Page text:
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Saudi airstrike in Yemen draws protests, rebuke from United States

A funeral was targeted as part of the civil war in Yemen, killing 140 and wounding more than 525, drawing international calls for an investigation.

By Stephen Feller
Militants loyal to Yemen's President Abed Rabbo Mansour Hadi have been supported by a Saudi Arabian-led coalition as they fight rebels looking to displace the internationally recognized government there. An airstrike Saturday at a funeral killed more than 140 and wounded more than 525, inspiring protests and calling for investigations into the coalition's efforts to minimize civilian deaths as it fights the rebel group. File photo by Anees Mahyoub/UPI | <a href="/News_Photos/lp/08ac272a803565559bca1ea8006f7627/" target="_blank">License Photo</a>
Militants loyal to Yemen's President Abed Rabbo Mansour Hadi have been supported by a Saudi Arabian-led coalition as they fight rebels looking to displace the internationally recognized government there. An airstrike Saturday at a funeral killed more than 140 and wounded more than 525, inspiring protests and calling for investigations into the coalition's efforts to minimize civilian deaths as it fights the rebel group. File photo by Anees Mahyoub/UPI | License Photo

SANAA, Yemen, Oct. 9 (UPI) -- Residents of the capital in Yemen protested Sunday after Saudi Arabia launched an airstrike on a funeral Saturday, leaving a "lake of blood" that drew international calls for an investigation.

The United Nations, European Union and United States all condemned a Saudi Arabian airstrike that killed 140 and wounded more than 525, leading to multiple calls for an investigation into the attack and drawing thousands into the streets to protest the bombing.

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Saudi Arabia has been involved with the civil war in Yemen since 2015, allying itself against Houthi rebels trying to overthrew the internationally recognized government there. The Saudis have been fighting to protect their border with the country, and in defense of government of former president Abd-Rabbu Mansour Hadi.

While the strike may have killed many high ranking members of the rebel group, the majority of those who died or were injured are thought to have been innocent civilians.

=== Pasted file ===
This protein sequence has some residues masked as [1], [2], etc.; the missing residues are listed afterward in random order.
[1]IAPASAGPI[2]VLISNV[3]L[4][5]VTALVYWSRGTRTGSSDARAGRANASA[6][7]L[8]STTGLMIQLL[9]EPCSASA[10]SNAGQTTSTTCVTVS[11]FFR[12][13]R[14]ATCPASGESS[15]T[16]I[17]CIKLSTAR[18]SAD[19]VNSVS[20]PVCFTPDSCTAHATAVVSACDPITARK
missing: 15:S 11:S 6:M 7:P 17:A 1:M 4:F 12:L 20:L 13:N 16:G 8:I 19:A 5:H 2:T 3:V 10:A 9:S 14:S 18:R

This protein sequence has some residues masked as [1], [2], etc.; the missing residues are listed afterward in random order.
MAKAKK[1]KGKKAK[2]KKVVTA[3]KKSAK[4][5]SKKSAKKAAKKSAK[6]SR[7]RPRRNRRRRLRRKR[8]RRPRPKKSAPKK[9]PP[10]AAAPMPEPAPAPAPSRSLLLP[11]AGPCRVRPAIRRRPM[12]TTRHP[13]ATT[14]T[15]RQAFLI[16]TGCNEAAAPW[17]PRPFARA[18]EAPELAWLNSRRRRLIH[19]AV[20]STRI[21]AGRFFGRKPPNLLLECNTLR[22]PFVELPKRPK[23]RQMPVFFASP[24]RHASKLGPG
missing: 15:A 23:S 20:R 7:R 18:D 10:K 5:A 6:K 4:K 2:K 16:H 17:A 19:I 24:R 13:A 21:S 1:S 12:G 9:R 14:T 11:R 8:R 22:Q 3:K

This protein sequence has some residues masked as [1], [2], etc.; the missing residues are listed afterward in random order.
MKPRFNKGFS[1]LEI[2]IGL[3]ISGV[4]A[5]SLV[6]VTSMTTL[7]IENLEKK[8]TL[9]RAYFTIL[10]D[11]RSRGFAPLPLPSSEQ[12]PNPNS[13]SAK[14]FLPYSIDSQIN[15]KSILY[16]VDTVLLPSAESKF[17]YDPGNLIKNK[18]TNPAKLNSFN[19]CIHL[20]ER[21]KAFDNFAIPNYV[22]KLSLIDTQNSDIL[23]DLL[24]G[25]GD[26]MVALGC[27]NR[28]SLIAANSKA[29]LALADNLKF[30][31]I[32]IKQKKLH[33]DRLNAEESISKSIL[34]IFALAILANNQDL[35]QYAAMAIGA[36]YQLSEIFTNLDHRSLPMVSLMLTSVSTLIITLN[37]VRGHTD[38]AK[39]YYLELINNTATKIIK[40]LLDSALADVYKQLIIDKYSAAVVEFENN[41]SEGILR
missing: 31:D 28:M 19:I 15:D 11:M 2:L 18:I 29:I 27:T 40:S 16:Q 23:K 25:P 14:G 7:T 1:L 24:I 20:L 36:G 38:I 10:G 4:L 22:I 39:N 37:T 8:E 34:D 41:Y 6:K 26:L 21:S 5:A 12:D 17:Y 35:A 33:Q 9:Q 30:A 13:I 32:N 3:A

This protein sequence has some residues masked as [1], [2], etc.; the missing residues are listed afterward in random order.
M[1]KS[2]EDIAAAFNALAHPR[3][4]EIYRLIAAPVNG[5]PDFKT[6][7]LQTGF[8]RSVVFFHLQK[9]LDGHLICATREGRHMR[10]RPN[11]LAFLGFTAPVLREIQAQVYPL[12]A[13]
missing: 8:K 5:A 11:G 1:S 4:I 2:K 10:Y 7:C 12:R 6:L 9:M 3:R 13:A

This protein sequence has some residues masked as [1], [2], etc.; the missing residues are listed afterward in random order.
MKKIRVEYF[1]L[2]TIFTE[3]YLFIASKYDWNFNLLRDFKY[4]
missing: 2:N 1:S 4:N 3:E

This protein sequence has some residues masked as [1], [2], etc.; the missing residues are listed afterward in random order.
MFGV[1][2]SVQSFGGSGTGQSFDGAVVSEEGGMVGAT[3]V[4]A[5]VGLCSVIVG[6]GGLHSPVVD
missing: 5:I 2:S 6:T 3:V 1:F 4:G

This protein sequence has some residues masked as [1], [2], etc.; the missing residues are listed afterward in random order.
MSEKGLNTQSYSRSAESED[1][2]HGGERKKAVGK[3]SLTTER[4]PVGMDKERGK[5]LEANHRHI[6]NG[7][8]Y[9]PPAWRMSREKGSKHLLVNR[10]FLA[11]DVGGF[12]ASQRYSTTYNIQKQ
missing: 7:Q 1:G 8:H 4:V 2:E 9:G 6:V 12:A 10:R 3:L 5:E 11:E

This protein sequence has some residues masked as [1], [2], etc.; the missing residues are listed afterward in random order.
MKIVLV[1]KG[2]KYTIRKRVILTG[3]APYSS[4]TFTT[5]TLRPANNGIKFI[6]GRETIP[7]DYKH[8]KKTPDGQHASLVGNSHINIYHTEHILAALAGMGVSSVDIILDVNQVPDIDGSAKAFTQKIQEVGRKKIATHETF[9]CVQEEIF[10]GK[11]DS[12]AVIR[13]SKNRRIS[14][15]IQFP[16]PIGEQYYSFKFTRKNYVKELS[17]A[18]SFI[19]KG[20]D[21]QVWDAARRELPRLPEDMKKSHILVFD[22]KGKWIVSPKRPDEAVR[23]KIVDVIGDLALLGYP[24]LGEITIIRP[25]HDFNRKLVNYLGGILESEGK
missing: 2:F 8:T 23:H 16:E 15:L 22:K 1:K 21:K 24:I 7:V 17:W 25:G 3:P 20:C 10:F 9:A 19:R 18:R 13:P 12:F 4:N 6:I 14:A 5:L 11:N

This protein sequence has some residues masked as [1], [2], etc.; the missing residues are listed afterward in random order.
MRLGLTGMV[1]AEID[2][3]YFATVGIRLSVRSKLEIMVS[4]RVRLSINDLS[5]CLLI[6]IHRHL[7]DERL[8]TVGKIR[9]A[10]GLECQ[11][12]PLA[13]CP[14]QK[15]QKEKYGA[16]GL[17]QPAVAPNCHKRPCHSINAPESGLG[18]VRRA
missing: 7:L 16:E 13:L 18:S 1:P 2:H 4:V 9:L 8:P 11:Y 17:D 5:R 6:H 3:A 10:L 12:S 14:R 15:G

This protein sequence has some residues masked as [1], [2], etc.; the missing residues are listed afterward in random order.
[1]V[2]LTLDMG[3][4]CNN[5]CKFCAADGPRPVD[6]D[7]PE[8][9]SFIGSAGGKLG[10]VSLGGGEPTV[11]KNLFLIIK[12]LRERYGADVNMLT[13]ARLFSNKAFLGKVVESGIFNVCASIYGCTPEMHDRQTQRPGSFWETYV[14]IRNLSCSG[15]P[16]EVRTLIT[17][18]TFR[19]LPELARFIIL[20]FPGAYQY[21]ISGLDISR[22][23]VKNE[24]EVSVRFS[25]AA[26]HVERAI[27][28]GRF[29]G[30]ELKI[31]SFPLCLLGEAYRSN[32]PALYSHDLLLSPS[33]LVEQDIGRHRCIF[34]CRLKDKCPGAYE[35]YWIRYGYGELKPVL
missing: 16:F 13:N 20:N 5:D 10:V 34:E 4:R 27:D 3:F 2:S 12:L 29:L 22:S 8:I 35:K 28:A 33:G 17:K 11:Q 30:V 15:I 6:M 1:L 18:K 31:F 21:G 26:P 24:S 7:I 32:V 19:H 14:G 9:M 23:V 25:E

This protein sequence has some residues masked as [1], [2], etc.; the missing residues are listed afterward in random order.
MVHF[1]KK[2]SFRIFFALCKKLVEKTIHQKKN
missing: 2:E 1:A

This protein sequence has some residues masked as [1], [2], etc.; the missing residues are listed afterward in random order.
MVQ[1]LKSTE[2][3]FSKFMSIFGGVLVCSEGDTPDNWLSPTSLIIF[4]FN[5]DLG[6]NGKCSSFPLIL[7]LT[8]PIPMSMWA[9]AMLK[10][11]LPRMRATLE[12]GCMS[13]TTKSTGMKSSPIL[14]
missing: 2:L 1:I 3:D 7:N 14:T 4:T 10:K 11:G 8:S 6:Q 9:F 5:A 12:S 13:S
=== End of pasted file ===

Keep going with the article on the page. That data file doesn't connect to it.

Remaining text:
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Thousands of Yemenis gathered in the streets around the United Nations headquarters, protesting the Saudi strike and calling for an investigation, echoing what leaders around the world have already said.

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Other recent airstrikes by Saudi Arabia in Yemen have raised concern, and the rebels themselves have asked for a ceasefire to stop the bombing campaigns, however the international community -- which has supported Saudi efforts in Yemen -- is calling for an investigation.

"U.S. security cooperation with Saudi Arabia is not a blank check," Ned Price, spokesperson for the U.S. National Security Council, said in a press release. "Even as we assist Saudi Arabia regarding the defense of their territorial integrity, we have and will continue to express our serious concerns about the conflict in Yemen and how it has been waged. In light of this and other recent incidents, we have initiated an immediate review of our already significantly reduced support to the Saudi-led Coalition and are prepared to adjust our support so as to better align with U.S. principles, values and interests, including achieving an immediate and durable end to Yemen's tragic conflict."

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Price, in addition to UN Secretary General Ban Ki-moon and other global leaders, called for an investigation by Saudi Arabia into the strike and the selection of targets for future strikes.

In a statement, the Saudi-led coalition called reports about the strike "regrettable and painful," but did not make any statement about whether the funeral was properly targeted -- which Houthi leaders have already charged was approved by the United States.

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"The coalition confirms that its troops have clear instructions not to target populated area and to avoid civilians," the coalition said in the statement. "The coalition will immediately investigate this case along with Joint Incidents Assessment Team in Yemen."

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